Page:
- Supermodel Alek Wek traveled to South Sudan with the U.N. Refugee Agency
- A former refugee, Wek fled a violent civil war in the region more than 20 years ago
- The newly independent country of South Sudan is facing a refugee crisis
- Wek helps raise funds for UNHCR education programs serving returning refugees
South Sudan, the newest country in the world, is already facing a crisis. With more than 170,000 refugees on its northern border, and hundreds of thousands of people who have returned since independence, the newborn country is struggling.
In July, the U.N. Refugee Agency accompanied South Sudanese supermodel Alek Wek to her native country during the one-year anniversary of its independence. Wek, a refugee herself, has used her celebrity status to raise awareness about refugee issues for more than a decade; last year a partnership between her and UNHCR began to gel.
"I went home for the independence with an open mind and to see how the returnees and refugees were doing," Wek said.
In spite of the jubilee and pride that punctuated the independence festivities, the refugee situation is going from bad to worse. UNHCR is the lead agency managing seven camps on the contentious border between the north and the south.
Torrential rains and complicated terrain are becoming lethal forces for the aid agency as it works to stave off an increasingly alarming situation. At the Yusuf Batil camp in Maban County, where Wek visited last month, 15% of the children are being rushed into acute malnutrition programs. In Upper Nile, nearly half the refugees are children under 11, and this group is suffering the most.
After talking with refugees who had recently arrived in the camp, Wek said, "I can't believe it's been 20 years and people are still fleeing violence."
Wek participated in handing out soap and mosquito nets as part of a widespread health and sanitation program. In spite of these efforts, the camp is seizing from the impact of diseases such as malaria and diarrhea. At a mobile health clinic, many people show signs of malaria, including aid workers.
"I am so impressed by UNHCR staff who live and work side by side with the refugees," Wek said. "It's really remarkable."
All is not bleak though. Wek visited her hometown, Wau, where dozens of children greeted her before she went to see a new returnee village. UNHCR is assisting more than 330,000 South Sudanese who returned home from Khartoum, Sudan, and neighboring countries.
"This step in the process is exciting because it's the end of a long struggle," said Vincent Cochetel, the U.S. representative for UNHCR. "What we work so hard for is for people to be able to go home."
While talking with a mother who was sharing her joy over finally coming home, Wek also learned that programs to help people restart their lives are at risk of being cut because of competing needs in the country.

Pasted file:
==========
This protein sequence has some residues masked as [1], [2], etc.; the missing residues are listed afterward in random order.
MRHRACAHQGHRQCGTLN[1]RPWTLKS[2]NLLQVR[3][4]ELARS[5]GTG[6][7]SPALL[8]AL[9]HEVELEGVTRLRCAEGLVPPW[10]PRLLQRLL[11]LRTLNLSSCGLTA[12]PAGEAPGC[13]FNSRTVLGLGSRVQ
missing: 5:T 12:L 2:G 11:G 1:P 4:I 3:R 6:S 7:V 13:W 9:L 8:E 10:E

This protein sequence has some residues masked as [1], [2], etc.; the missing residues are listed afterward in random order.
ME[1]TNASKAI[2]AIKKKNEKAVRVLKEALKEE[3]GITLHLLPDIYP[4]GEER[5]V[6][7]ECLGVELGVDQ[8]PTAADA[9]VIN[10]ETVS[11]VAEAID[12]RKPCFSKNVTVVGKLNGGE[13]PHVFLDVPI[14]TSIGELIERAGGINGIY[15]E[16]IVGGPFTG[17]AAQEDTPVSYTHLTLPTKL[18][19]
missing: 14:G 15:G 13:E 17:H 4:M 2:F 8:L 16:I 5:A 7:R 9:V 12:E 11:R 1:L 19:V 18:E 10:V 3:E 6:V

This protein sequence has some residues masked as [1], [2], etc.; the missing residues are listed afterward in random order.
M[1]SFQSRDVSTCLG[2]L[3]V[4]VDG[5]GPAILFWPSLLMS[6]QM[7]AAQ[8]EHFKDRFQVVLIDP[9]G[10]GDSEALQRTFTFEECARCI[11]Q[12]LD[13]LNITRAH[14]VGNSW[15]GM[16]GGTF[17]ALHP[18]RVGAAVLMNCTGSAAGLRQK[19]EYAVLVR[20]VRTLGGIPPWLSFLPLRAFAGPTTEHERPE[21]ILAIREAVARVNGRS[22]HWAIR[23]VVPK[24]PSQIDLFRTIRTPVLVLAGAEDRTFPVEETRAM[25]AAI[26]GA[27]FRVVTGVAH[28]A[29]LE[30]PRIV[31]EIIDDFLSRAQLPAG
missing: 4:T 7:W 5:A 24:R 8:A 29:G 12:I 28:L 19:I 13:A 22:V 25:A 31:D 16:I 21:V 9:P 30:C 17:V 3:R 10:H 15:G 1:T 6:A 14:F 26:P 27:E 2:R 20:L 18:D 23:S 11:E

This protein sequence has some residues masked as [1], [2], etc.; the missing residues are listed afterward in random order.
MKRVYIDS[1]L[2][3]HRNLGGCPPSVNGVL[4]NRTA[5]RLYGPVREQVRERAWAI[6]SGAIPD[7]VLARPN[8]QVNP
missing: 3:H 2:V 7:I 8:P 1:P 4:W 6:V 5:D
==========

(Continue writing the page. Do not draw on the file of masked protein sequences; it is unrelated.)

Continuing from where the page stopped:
"I was told that 100 more houses and a school program had to be cut because of the expense of the crisis on the border. I think we as the international community have a social responsibility to help," she said.
The UNHCR's Sudan refugee emergency appeal of $219 million is only 34% met. Concerned about the funding gap, citizens are stepping up to help. Pierre Omidyar, who founded eBay, and his wife, Pam, made a donation of $500,000, with the hope their contribution spurs more.
But even a little goes a long way. A container to transport clean water can literally save a life and just $20 can provide 10 jerrycans for refugees. Similarly, $55 can buy five mosquito nets to protect children from the deadly threat of malaria. For $100, donors can provide kitchen sets for five families, and $345 will provide a family with much needed shelter.
Wek plans to work with UNHCR not only on generating awareness for the emergency but also by helping the agency generate funds to support the returnees and their access to education.
"Education is the key to the future. South Sudanese people are rich like the soil; they just need a little water and they will grow," the beaming supermodel said.
UNHCR is the lead agency on the frontlines of three raging emergencies. With the situations in Syria, Sudan/South Sudan and Mali continuing to worsen, the organization is facing challenges in staffing and funding. In the past six months, the agency has assisted more than 800,000 people who have been forced to escape deadly conflict. The agency is working around the clock to ensure families are safe and receive shelter, water, food and health care.